August 17, 2005

Now that the albacore have moved on and we await the coming of the tuna (reservations for the Tuna Challenge have been placed) it is time for a young man's fancy (yes, old men as well) to think in terms of Carp fishing. No, not those kind - the ones with the extended upper jaw and a series of stripes down the side.

The past week has seen Marlin popping here, there, and everywhere (lower 500, 302, 425, 182, 9 mile bank, 178 and all the way up to the Northern fleet's grounds. Several have been released, several brought in to various weigh stations (San Diego's Marlin Club, Dana Landing in Mission Bay, and who know where else). So it looks like the season is off and running. Current reports from down below (lower 500) have indicated a possible concentration of the immigrants from down south. So much so that several of our locals are taking a few days off to stay in Ensenada and work the area for 3 days.

So, putting the albie jigs aside and pulling out the Collectors, Zukers, Clones, 7 Strand EALs, and, of course, a load of live bait "bullets," it was time to give them a chase. Sleep late, fish within site of land, save fuel, and lots of time to eat, drink and be sleepy. We wanted to make merry, but she couldn't make it. The crew of the "Ken-Dan" consisted of good olde Geoff Halpern and his son-in-law, Kevin Crosby. Kevin's grandpa had done some angling, but is probably better known for his crooning. Kevin's previous experience was up north chasing some of those little Silver Salmon around.

The best local activity had been around the 178 so off to the top of the "9" to the 178 and possibly to parts beyond. Weather was beautiful with flat sea all morning and minimal later in the PM. In the area were the "Key to the Sea" (with Skeet, Richard and Skeet's Dad) and Carl Schlieder's "Gadget II" ( III?, I lost count). Bob Woodard, Jr. on his "Drop Back" was out at the 182 where they baited a small two-finner. Nothing was happening so we headed up towards "Off La Jolla" and possibly "Off DelMar." On the way we had two quick zips on the EAL (B&P) out there on a "whiskey line." My thinking is that if the fish are supposed to hear that chirping we ought to get it as far away as possible from the boat noise. We dropped a bait back and nothing came of it. I suggested we check the leader when we brought it in. But never had the chance.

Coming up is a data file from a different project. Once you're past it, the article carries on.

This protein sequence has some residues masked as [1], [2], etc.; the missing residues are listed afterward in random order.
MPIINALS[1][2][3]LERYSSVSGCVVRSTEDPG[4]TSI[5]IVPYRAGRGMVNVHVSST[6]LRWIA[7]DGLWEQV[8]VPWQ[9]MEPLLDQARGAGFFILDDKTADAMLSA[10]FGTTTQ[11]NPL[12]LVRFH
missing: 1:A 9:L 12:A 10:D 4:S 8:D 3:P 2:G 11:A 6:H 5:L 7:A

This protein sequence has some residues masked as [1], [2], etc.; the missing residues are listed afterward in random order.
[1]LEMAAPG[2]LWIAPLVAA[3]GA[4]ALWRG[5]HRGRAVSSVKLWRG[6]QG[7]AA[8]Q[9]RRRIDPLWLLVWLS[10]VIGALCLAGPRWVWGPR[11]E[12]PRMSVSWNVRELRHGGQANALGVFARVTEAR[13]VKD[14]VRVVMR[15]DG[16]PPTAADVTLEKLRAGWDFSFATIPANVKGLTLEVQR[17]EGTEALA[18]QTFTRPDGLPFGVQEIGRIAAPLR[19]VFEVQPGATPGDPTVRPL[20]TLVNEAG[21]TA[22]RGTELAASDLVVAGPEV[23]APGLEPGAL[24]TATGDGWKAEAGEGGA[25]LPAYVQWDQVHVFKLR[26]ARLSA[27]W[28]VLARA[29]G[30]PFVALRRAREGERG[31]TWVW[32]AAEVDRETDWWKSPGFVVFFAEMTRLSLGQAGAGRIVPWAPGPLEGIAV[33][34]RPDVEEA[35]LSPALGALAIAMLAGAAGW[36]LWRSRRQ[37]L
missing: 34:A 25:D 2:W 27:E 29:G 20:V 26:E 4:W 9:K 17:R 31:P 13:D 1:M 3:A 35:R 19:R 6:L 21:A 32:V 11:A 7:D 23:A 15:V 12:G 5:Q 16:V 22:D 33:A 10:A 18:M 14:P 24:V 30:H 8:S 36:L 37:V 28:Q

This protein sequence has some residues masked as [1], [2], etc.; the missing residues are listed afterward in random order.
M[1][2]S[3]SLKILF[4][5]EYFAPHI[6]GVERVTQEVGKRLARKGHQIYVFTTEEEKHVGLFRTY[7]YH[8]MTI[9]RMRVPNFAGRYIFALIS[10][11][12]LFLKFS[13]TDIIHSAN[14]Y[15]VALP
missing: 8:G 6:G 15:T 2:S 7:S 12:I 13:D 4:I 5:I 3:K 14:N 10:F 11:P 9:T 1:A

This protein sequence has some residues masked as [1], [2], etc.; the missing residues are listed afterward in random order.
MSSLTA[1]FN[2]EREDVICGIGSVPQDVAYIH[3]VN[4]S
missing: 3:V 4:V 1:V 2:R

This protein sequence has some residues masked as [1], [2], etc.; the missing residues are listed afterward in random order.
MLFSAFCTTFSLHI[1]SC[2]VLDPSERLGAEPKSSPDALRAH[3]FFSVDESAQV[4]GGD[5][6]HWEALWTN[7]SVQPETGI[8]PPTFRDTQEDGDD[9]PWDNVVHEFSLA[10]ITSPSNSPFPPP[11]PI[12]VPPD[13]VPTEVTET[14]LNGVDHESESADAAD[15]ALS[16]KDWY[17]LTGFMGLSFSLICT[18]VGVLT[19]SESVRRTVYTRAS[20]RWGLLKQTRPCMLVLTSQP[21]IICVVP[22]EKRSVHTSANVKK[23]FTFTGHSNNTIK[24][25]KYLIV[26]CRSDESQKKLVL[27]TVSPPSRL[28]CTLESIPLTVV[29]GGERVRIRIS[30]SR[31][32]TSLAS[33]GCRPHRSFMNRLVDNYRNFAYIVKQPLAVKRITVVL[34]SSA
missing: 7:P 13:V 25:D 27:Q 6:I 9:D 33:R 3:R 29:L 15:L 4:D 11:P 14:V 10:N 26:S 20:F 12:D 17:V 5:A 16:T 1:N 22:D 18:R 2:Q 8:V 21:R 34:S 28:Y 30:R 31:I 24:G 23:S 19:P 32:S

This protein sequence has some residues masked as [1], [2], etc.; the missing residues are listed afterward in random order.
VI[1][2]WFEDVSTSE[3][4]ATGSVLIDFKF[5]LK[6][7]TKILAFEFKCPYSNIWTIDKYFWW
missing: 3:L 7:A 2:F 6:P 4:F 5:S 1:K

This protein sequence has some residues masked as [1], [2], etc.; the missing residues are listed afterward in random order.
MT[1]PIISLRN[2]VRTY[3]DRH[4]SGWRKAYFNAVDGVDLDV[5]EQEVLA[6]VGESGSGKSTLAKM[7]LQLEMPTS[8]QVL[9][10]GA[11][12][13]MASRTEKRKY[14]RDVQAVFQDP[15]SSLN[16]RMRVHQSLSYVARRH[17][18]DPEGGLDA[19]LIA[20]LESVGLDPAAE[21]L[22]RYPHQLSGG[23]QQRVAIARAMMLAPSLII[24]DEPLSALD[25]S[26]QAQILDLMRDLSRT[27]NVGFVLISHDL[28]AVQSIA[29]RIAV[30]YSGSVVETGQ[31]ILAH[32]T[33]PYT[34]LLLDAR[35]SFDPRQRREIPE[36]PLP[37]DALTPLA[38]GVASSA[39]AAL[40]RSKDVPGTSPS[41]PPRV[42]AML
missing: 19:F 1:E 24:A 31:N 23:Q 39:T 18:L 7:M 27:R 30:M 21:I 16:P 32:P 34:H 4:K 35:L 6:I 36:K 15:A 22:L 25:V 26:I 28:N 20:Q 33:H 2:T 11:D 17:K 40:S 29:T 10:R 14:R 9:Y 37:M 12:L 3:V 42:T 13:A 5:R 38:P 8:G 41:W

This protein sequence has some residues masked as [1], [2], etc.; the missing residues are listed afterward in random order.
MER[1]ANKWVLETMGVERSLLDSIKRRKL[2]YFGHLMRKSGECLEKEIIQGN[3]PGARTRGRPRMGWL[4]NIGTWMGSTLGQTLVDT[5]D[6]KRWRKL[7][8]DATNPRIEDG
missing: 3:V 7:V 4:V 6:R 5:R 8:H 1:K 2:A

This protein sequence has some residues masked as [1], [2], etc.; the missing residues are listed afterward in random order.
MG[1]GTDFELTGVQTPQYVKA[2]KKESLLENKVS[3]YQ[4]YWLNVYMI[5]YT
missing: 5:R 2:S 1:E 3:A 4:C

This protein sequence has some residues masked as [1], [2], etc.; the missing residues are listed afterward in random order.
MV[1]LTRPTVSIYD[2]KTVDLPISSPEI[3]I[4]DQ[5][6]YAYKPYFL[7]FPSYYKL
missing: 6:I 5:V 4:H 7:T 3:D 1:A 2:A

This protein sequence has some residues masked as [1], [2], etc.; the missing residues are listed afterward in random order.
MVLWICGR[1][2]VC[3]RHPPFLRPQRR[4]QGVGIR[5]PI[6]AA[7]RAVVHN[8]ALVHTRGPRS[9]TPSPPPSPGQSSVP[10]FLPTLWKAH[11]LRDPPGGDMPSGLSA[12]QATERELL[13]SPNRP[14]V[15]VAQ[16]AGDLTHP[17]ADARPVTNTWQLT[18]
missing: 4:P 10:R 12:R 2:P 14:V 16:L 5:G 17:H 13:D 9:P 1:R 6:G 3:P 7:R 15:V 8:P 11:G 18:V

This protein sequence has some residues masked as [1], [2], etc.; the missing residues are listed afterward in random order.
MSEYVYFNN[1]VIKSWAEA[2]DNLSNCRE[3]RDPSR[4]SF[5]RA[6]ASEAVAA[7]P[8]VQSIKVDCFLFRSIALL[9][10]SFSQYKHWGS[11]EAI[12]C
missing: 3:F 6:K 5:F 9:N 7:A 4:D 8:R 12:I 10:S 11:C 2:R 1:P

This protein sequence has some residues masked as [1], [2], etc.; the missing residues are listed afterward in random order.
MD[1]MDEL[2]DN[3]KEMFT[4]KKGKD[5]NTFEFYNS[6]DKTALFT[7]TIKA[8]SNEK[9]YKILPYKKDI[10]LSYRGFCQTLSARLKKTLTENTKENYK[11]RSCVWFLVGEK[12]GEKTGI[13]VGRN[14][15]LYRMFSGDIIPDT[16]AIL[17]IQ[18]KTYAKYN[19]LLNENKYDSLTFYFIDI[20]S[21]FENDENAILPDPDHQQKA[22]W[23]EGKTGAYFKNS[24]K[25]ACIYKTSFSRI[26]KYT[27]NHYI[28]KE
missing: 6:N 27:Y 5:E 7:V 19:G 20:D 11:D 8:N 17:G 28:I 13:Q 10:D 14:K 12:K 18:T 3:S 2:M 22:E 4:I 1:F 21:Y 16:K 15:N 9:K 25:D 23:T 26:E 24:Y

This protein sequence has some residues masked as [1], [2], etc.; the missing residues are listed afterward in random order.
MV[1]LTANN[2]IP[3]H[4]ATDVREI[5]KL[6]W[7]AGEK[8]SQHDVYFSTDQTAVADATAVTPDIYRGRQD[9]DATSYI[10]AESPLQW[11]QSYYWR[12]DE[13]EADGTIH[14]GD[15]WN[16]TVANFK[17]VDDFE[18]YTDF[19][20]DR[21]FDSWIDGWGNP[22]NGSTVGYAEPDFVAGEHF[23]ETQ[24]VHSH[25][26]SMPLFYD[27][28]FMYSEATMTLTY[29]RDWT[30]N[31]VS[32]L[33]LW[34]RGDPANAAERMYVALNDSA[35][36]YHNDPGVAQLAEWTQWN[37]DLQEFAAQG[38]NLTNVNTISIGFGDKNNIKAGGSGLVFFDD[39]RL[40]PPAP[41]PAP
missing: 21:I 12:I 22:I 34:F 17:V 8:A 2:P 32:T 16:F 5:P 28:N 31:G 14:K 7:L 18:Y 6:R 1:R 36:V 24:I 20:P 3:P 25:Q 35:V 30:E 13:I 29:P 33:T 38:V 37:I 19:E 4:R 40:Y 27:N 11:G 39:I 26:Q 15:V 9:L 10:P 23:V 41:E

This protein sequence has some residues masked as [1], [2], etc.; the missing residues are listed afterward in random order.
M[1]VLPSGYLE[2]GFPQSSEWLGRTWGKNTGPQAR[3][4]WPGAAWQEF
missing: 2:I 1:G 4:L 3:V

The further up we went the greener became the water - almost 72 degrees. So we turned around and slowly worked back towards the 178. Saw one splash way off in the distance. Quick feeder? Who knows. So slowly back to the high spot moving in and out and seeing nothing. It was now a quarter to 3 with thoughts of packing it in. "Gadget" was on its way to the Coronado's to spend the night. "Key to the Sea" was looking around and "Drop Back" had gone in for a short day. AT 2:20 both Geoff and Kevin were laid out resting their eyelids.

You know the drill: spend 3/4 of the day watching those jigs splash around and as soon as you look forward - bingo! Off went the rod on the fly bridge with the EAL. I jumped up and, reaching for the rod, I flipped the clicker off. Shouting for Geoffrey I looked down to see a second fish coming up on a Steve Elkins special on the port rigger. No Geoffrey.

The fish hit the jig - but no stick. I ran down, threw out the drop-back just as Geoff and Kevin staggered out. We looked up and waaaay out there was a Marlin jumping around. We looked up and saw line peeling off that rod at a rapid rate (unfortunately no clicker). So we managed to stop the boat, crank in everything and get Kevin set up, finally getting a butt belt strapped on.
So "lift up," "crank down" and "don't panic." We had no fears since one does not usually troll $200 lures on light line. We normally don't drag 50, but don't trust that lighter stuff for the expensive stuff. Kevin kept it up and got us close, twice the swivel out of the water, but could get no further - he had the line all piled up in the center and wouldn't take any more. So we had to pull away to get line off before Geoff could grab the leader. And that he did. He "billed" the fish, YT planted a tag, he disengaged the hook solidly set in the upper lip at the base of the bill and then held on for the resuscitation slow troll. The tail kicked, the dorsal raised and off he went. About 125 to 130.

And, in reply to JD and Rich Holland: "There's another release for San Diego." Sorry we weren't able to provide them with some "blood" for their negative reporting of San Diego fishing. It would seem that there is a double standard north and south of 33 degrees north latitude. I think that makes 3 releases for the Marlin Club so far, but you'll get no report of that from up North.

So the blue and white and red and white flags are up again. Time to try it again. I don't know about JD or Rich, but Kevin has a big smile.